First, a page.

So right away it was obvious this guy was anti-god and anti-establishment, and right away insulted over half the room saying that if we believed in god we believed in fairy tales. His point was made clear: If you believed in God keep it to yourself or he would make sure you went nowhere.

Most people outside of my circle of friends assume I am either Atheist or Agnostic...they are usually shocked to learn my actual beliefs because I never talk about it. I'm definitely not an evangelical

edit on 20-2-2014 by raymundoko because: (no reason given)



posted on Feb, 20 2014 @ 04:25 PM
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reply to post by raymundoko
 


I personally do not adhere to a literal 7 day creation

In my strong opinion people choose to not take things literally in the Bible when it disagrees with reason and not because they were necessarily intended to be taken metaphorically.


I believe they were creative periods of an undetermined amount of time. I came to this conclusion based of of several other instances in both the bible and quran which specifically state that a day to god can be like a thousand years to man. David even says that that a thousand human years are the "blink of an eye" to god. So basically, a day to God could be thousands, millions or billions of years to a man.

Sure. I'm not trying to suggest how long a Day is in Genesis. One day or a million years doesn't negate what I have said. What I have shown the Bible has said. Which includes, again, stating all the stars were formed after the Earth. We know that's not true. That's not reconciled with what science knows..


I am a scientist holding multiple bachelors degrees as well as a masters.

What are your degrees in by the way?
edit on 20-2-2014 by Lucid Lunacy because: (no reason given)



posted on Feb, 20 2014 @ 04:28 PM
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Lucid Lunacy
reply to post by intrptr
 


Thats impossible. Without photons there is no photosynthesis.

I think you missed the comment chain
I agree with you.


Whoops you're right. Sorry, my bad.



posted on Feb, 20 2014 @ 04:30 PM
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reply to post by raymundoko
 


Yep, even from a completely materialist point of view, without having to discount some aspects of modern cosmology, you can't arrive at "THERE IS NO OUTSIDE CAUSES PERIOD"

you just can't,

Yet suggest the Universe is a hologram running on some super advanced Aliens computer or even a Human one, and that we are all simulations in an electric universe. WIll easily get more traction in certain circles, when essentially that is the GOD debate right there with just different terminology thrown in .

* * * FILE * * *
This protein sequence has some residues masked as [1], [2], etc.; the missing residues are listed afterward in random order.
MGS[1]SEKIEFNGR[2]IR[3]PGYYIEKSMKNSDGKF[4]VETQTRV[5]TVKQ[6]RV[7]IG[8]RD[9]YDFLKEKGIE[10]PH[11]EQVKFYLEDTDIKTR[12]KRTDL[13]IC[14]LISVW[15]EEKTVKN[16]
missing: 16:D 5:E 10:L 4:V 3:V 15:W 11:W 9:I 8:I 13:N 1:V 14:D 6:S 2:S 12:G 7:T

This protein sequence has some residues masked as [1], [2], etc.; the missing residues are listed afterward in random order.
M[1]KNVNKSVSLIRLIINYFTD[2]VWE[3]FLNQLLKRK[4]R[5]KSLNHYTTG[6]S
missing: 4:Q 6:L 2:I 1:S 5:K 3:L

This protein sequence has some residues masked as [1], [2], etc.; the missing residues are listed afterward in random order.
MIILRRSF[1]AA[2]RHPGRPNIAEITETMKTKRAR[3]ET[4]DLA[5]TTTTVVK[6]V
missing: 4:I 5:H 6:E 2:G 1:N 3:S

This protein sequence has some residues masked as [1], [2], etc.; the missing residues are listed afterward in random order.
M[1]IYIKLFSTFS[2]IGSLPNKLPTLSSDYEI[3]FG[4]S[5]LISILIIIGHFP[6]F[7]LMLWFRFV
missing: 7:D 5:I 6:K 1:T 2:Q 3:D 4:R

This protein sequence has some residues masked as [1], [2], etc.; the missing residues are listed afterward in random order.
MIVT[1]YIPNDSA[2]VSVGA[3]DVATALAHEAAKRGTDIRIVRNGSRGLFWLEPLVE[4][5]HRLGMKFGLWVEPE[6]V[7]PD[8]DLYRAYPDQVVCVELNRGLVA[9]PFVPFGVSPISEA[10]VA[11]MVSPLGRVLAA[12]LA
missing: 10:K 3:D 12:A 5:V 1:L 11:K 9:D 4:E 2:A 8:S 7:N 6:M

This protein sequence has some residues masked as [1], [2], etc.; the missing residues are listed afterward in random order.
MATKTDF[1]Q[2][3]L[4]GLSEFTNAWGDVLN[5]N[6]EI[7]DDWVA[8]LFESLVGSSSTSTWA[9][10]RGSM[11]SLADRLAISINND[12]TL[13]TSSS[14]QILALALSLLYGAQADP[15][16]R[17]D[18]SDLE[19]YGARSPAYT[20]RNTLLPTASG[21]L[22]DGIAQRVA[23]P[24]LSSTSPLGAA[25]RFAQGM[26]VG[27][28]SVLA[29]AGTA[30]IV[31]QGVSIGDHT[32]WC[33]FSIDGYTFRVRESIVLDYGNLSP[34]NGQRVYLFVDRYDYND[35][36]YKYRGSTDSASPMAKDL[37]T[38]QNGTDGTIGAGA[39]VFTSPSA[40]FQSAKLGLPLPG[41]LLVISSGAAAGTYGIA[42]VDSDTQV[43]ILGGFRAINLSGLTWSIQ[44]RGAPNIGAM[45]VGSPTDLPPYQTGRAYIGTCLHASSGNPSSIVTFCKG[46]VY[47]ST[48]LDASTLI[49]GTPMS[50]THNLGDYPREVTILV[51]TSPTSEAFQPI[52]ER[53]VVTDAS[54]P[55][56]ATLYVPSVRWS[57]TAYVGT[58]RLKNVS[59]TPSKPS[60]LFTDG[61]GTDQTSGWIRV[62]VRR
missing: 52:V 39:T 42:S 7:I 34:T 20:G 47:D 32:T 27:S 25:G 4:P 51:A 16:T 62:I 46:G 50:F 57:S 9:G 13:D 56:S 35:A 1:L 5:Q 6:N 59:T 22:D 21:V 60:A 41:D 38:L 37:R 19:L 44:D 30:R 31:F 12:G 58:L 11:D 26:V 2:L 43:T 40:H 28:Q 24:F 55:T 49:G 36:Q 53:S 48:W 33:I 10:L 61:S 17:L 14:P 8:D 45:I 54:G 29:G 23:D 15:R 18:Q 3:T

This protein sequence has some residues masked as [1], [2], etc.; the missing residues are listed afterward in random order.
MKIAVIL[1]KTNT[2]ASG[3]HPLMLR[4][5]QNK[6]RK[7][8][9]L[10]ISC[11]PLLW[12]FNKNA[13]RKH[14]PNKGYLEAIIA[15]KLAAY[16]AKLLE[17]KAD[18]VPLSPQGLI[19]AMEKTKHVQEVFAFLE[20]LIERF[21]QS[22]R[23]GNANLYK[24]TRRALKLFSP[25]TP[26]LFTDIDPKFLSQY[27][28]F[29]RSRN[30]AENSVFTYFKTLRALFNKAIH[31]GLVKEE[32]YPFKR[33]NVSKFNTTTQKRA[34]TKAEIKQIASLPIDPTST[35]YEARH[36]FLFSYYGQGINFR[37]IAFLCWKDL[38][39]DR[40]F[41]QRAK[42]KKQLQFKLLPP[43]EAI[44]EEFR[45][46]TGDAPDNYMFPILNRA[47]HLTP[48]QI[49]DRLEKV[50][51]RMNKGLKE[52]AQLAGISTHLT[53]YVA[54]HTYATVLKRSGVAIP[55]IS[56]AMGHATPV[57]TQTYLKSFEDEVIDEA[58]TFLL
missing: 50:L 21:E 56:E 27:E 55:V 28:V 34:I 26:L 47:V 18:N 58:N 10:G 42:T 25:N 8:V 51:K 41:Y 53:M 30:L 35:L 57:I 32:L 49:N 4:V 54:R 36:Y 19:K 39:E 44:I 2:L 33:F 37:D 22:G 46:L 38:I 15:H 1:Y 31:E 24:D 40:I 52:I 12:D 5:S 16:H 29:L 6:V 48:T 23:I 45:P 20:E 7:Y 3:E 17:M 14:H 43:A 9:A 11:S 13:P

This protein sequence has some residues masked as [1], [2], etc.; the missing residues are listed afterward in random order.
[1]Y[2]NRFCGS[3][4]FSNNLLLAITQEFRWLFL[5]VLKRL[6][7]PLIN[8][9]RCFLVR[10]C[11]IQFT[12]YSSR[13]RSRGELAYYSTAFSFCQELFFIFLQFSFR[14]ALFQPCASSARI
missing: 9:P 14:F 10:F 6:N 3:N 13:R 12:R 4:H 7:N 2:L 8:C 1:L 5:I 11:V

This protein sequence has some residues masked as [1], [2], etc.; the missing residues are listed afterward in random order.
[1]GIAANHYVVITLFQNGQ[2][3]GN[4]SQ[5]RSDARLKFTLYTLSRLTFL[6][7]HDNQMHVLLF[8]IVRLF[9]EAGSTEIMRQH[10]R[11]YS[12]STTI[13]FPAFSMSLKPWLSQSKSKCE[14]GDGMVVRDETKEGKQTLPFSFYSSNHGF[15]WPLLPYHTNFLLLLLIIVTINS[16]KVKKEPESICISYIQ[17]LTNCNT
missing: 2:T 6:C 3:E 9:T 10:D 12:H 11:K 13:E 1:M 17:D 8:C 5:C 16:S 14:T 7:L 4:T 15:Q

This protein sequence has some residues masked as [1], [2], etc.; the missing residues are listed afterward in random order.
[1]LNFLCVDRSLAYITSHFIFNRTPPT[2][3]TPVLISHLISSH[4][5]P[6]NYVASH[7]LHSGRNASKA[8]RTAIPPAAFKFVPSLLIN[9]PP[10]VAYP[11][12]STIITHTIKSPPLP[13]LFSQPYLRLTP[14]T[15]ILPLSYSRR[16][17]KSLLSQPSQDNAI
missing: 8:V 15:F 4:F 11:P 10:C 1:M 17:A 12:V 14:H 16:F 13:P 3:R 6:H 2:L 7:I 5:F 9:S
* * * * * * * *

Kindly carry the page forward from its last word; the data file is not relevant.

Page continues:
posted on Feb, 20 2014 @ 04:36 PM
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reply to post by benrl
 


you can't arrive at "THERE IS NO OUTSIDE CAUSES PERIOD"

You're right.

We can't. Not the atheists, we as in all of us.

Atheists can't prove god doesn't exist for the same reason the faithful can't prove it does.

It [if it exists] is outside of nature. What we can know [scientifically *and that is the premise of the thread] is constricted to what is within nature. Within the known Universe. This means atheist's can't prove it doesn't exist but it also means the theists belief is grounded in faith and not evidence. This limitation goes both ways.



posted on Feb, 20 2014 @ 04:37 PM
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reply to post by Lucid Lunacy
 

Have you ever seen a star form? How about a planet? You're speaking as if science has a firm grasp on how these things work, yet it seems every new discovery in the cosmos sends scientists back to the drawing board.



posted on Feb, 20 2014 @ 04:38 PM
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reply to post by raymundoko
 


I believe in God.

I believe in Science.

I don't think the two are mutually exclusive. In many ways, they can complement one another.

Problems arise with strict, literal interpretations of The Bible as an example.

Likewise, scientists who get stuck in their own paradigms and who are not willing to view alternative theories are just as troublesome.

Imagine what the world might be like, and the discoveries we could find if there were more fusion between the areas.



posted on Feb, 20 2014 @ 04:39 PM
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reply to post by raymundoko
 


Star and flag, sir. I've been saying the same thing for years, but it seems that certain people on both sides of the argument just keep screaming over top of each other and ignoring the rest of us who hold rational positions on the nature of science and reality, and spirituality's role in the latter.

It was incredibly refreshing for me to discover Christian apologist William Lane Craig and his website reasonable faith. While craig is infamous in atheist circles for his debates against the likes of Christopher Hitchens and Sam Harris, What is often overlooked about Craig is his respect for and appreciation of science. Craig naturally approaches his debates from a Christian perspective since he identifies as a Christian, but the core of his philosophical points are applicable to any theistic faith and indeed to deism. It is this ability to reconcile the material and scientific world with greater philosophical issues that is too often overlooked by Craigs detractors.

The world would be a far better place if more people were capable of approaching the subject in such a way. It's rather unfortunate that the more radical people from both sides of the argument are often the loudest, but hopefully they are the minority.

I really do believe that some of the more mysterious aspects of our reality will only be understood fully once we are able to reconcile the spiritual with the material through science. Quantum weirdness within certain disciplines of scientific research seems to be slowly leading us in that direction, despite the stubborn protests of some, and the refusal to acknowledge any such similarity of the two worlds by others.

Great thread!